Data are presented as or number (percentage) as appropriate; SD: standard deviation; CEA: carcinoembryonic antigen; CRC: colorectal cancer.
Comparison of the two dietary groups on colonoscopy procedure-associated parameters is shown in Table 2. The intubation time was significantly longer in the high-FODMAP-diet group ( minutes vs. minutes, ). There were no statistically significant differences in terms of withdrawal time or ADR between the two dietary groups.
SD: standard deviation; IBD: inflammatory bowel disease.
For the primary endpoint, there was a significantly higher score for bubbles and its overall impact on mucosal visibility in the high-FODMAP-diet group than in the nonhigh-FODMAP-diet group ( vs. ; ). The high-FODMAP diet increased bubbles and foam in all colon segments. The BBPS score in the high-FODMAP-diet group was significantly lower than that in the nonhigh-FODMAP-diet group ( vs. ; ) in total and in separate colon segments (Table 3, Figure 2). The high-FODMAP-diet group was significantly lower in terms of quality of bowel preparation ( in 76.8% vs. 90.3%; ) (Table 3).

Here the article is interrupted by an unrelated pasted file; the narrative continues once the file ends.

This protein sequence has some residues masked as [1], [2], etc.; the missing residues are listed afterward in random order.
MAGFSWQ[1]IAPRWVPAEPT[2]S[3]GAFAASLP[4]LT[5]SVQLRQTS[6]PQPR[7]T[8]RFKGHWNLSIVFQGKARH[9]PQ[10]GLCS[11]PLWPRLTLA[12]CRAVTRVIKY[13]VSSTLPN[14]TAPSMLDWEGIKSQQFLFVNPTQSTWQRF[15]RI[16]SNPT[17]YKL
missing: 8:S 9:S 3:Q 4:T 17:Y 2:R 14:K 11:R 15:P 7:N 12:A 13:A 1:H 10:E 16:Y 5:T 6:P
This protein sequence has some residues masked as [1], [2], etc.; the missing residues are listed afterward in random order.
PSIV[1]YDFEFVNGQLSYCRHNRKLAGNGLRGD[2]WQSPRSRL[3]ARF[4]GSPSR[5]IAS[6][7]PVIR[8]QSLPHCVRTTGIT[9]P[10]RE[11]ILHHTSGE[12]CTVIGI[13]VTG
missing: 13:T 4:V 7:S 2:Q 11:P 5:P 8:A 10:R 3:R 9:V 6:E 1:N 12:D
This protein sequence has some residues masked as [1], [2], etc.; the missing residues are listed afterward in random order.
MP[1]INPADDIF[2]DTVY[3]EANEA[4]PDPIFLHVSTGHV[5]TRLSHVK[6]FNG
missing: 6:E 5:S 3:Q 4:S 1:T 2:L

BBPS: Boston bowel preparation scale.
Endoscopy center, sex, age, BMI, dietary group, past history of CRC or polyps, history of abdominal surgery or gallbladder resection, diabetes mellitus (DM), hypertension, constipation, and complete intake of medication were included in the univariate analysis of risk factors for inadequate bowel preparation (Table 4). Sex (), dietary group (), DM (), constipation (), and complete intake of the medication () were significantly associated with inadequate bowel preparation. There was no statistical significance with the others.
BMI: body mass index; BBPS: Boston bowel preparation scale.
The results of multivariate logistic regression analysis of independent risk factors that were significant in single factor on inadequate bowel preparation are shown in Table 5. The independent risk predicators for inadequate bowel preparation were shown to be high-FODMAP diet (), DM (), and constipation (), and the independent protective factors were being male () and complete intake of the medication ().
High-quality bowel preparation is a prerequisite for successful colonoscopy. Inadequate bowel preparation may result in missed diagnosis, misdiagnosis, and reduced adenoma detection rate (ADR) . Ideally, bowel preparation regimens should be both effective and well tolerated and mainly include dietary regimen and bowel cleaning.